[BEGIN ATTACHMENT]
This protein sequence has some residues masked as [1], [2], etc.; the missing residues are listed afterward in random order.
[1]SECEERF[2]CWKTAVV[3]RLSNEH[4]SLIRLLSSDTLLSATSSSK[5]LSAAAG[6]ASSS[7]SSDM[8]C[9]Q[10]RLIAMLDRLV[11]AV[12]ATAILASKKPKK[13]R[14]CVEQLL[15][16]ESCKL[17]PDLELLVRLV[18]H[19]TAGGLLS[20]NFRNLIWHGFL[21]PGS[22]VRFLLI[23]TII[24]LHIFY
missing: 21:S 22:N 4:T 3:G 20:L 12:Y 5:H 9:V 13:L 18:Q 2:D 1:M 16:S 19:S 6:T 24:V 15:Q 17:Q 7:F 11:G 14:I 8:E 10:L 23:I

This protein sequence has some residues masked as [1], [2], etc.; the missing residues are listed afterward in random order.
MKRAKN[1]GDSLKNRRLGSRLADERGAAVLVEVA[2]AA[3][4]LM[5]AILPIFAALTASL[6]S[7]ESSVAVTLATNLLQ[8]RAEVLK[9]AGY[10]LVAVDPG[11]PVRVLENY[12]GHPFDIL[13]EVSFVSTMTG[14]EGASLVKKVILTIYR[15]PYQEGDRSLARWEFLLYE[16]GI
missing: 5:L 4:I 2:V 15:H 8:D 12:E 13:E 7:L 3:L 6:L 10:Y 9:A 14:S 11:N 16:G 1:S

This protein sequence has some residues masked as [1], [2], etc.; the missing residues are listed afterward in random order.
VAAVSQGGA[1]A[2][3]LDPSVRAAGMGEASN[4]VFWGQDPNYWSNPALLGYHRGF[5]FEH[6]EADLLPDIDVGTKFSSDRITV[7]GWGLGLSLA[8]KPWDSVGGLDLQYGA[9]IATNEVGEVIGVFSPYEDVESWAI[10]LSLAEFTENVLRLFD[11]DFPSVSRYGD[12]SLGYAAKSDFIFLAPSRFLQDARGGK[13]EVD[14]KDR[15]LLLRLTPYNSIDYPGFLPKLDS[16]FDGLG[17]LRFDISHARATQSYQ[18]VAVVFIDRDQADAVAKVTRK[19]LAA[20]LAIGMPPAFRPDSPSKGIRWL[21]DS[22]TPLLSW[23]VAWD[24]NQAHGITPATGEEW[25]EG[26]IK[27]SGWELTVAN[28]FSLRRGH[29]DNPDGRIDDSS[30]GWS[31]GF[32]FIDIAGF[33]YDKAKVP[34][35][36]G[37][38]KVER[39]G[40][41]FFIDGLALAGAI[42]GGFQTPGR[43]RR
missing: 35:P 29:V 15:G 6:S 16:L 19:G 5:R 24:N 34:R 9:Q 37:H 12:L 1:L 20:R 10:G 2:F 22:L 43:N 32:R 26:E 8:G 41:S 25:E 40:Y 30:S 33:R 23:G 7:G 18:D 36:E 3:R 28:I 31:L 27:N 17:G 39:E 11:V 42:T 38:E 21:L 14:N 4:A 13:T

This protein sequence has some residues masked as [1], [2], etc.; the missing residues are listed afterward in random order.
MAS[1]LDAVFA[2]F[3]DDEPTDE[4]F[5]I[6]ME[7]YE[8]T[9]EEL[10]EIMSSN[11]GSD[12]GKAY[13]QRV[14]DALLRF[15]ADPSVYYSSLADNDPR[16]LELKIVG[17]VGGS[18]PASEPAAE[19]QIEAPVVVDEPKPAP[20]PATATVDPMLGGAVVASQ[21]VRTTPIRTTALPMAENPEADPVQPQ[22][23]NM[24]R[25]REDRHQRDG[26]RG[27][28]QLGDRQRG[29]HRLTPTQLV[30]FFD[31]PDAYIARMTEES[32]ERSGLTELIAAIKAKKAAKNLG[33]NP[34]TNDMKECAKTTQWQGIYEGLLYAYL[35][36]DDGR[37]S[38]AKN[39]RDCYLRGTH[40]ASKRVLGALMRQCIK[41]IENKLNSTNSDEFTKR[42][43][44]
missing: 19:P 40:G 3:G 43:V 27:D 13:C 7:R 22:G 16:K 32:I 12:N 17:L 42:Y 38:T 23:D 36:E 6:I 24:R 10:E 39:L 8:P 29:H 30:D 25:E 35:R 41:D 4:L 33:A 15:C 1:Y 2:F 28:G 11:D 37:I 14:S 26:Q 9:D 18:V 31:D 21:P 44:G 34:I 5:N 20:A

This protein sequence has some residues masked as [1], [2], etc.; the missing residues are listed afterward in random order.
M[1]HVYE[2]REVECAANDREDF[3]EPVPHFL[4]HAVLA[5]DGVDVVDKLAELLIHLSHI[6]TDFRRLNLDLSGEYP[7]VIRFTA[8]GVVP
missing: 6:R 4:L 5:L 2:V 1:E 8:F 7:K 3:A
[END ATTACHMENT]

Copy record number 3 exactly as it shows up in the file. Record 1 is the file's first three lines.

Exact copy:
This protein sequence has some residues masked as [1], [2], etc.; the missing residues are listed afterward in random order.
VAAVSQGGA[1]A[2][3]LDPSVRAAGMGEASN[4]VFWGQDPNYWSNPALLGYHRGF[5]FEH[6]EADLLPDIDVGTKFSSDRITV[7]GWGLGLSLA[8]KPWDSVGGLDLQYGA[9]IATNEVGEVIGVFSPYEDVESWAI[10]LSLAEFTENVLRLFD[11]DFPSVSRYGD[12]SLGYAAKSDFIFLAPSRFLQDARGGK[13]EVD[14]KDR[15]LLLRLTPYNSIDYPGFLPKLDS[16]FDGLG[17]LRFDISHARATQSYQ[18]VAVVFIDRDQADAVAKVTRK[19]LAA[20]LAIGMPPAFRPDSPSKGIRWL[21]DS[22]TPLLSW[23]VAWD[24]NQAHGITPATGEEW[25]EG[26]IK[27]SGWELTVAN[28]FSLRRGH[29]DNPDGRIDDSS[30]GWS[31]GF[32]FIDIAGF[33]YDKAKVP[34][35][36]G[37][38]KVER[39]G[40][41]FFIDGLALAGAI[42]GGFQTPGR[43]RR
missing: 35:P 29:V 15:G 6:S 16:L 19:G 5:R 24:N 34:R 9:Q 37:H 12:L 1:L 20:R 10:G 2:F 22:L 43:N 32:R 26:E 8:G 41:S 25:E 40:Y 30:S 33:R 23:G 7:G 18:D 36:E 3:R 28:I 31:L 27:N 17:G 39:E 11:V 42:T 38:E 21:L 14:N 4:A 13:T